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HYDERABAD, May 13: Nationalist leaders and legal experts are of the opinion that creation of new provinces will pose a serious threat to Sindh’s interests. They have called for a new social contract among the federating units to make the federal system workable.

“Creation of one or two provinces will require a new federation with a new social contract between the federation and federating units. The present parliament doesn’t have any power to create new provinces under the 1973 Constitution. This assembly can only alter limits of a province,” said Syed Jalal Mehmood Shah, grandson of the father of Sindhi nationalism G.M. Syed.

Nationalists argue that the 1940 Resolution ensures sovereignty to each state, which joined Pakistan in 1947 and Sindh had been a separate state for centuries.

“Sindh joined Pakistan in 1947 when there was no Seraiki province or state. If we start making claims on the basis of history then we can also claim that Sindh stretched up to Kashmir,” he said.

Bahawalpur was a separate state which was merged into One Unit in 1955 but it was not restored as a province after abolition of the One Unit.

“Siraikis and Punjabis appear to have common views on resources and water and their combination will be detrimental to our vital interests in elected houses and constitutional forums. They [Seraikis] support Kalabgh Dam and Greater Thal Canal which infringe upon Sindh’s vital water rights,” said Jalal.

Kalabagh Dam and Greater Thal Canal as well as Chashma Jhelum and Taunsa-Panjnad link canals remain a major irritant between the two provinces. Sindh being the lower riparian demands first use of Indus water in Rabi and Kharif seasons but it often does not get it from Irsa.

Dr Kaiser Bengali, Sindh’s non-statutory member on NFC, said that in the event of creation of a new province, Punjab’s share would be deducted and given to South Punjab.

“The composition of senate after creation of new province may become a cause of concern for Sindh because each province has 25 equal seats in the Senate.

“South Punjab and North Punjab will have equal number of seats in the Senate. Two Punjab provinces will have 40 seats and other provinces will have 20 seats each,” said Bengali.

But Jalal Shah fears that if the scheme of new provinces goes through the parliament the federation will not survive. “There is a demand for division of Khyber-Pakhtunkhwa and making Fata a separate province. If new provinces keep cropping up where will we [Sindh] stand numerically.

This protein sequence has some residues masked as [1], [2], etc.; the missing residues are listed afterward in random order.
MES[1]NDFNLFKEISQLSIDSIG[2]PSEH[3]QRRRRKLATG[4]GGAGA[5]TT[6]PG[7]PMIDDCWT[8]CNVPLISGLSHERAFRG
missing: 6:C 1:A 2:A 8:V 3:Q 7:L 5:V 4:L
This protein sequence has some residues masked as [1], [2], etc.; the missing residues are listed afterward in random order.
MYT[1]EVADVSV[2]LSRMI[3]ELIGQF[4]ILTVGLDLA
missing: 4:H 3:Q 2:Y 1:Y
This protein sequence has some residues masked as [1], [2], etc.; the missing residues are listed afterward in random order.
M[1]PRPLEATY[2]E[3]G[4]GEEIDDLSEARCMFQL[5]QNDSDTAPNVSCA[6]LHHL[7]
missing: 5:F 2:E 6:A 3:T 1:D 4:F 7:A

“Therefore, we consider new provinces a serious threat to our interests unless a new social contract is worked out…how will Sindh secure its rights if Punjab has three votes in any [constitutional] forum,” he said.

He argued it would require a new social contract with a new set of rules to run the federation.

To legal experts the issue is not that simple. Resolutions passed by the National and Punjab assemblies, according to them, have no constitutional value.

Wajihuddin Ahmed, a former Supreme Court judge, said the resolutions were nothing but a political gimmick. “Under Article 239(4) limits of a province can only be altered or modified…it doesn’t allow creation of new provinces. The Constitution will have to be amended by two-third majority of the total strength of the house to make that happen,” he said.

The Constitution, he said, was a pact between federation and provinces. Since the amendment was likely to infringe upon rights of provinces, all provincial assemblies would be required to adopt resolutions with two-third majority for that amendment. “But it will disturb the whole scheme of things...” he said.

Barrister Zamir Ghumro said Sindh had reasons to get worried. The constituent assembly of 1973 did not give the right to this parliament to create new provinces, he said.

“The parliament can only alter limits of a province. It will create a federation with five provinces while the Constitution has a federation with four provinces,” he said.

He said that Punjab’s domination would be affected if it was halved. “When assemblies will pass resolutions in favour of Seraiki province they will seek guarantees for protection of their own rights,” he said.

Ayaz Latif Palejo, lawyer and head of Awami Tehrik, said that only one province in Punjab was acceptable. But if Punjab was planning to have two more provinces in the name of Bahawalpur or Potohar then it would prove that it wanted to keep its hegemony intact.

“We have no problem with Seraikis…they may have any name for their province but if there are going to be two provinces then our reservations and concerns are genuine,” said Palejo.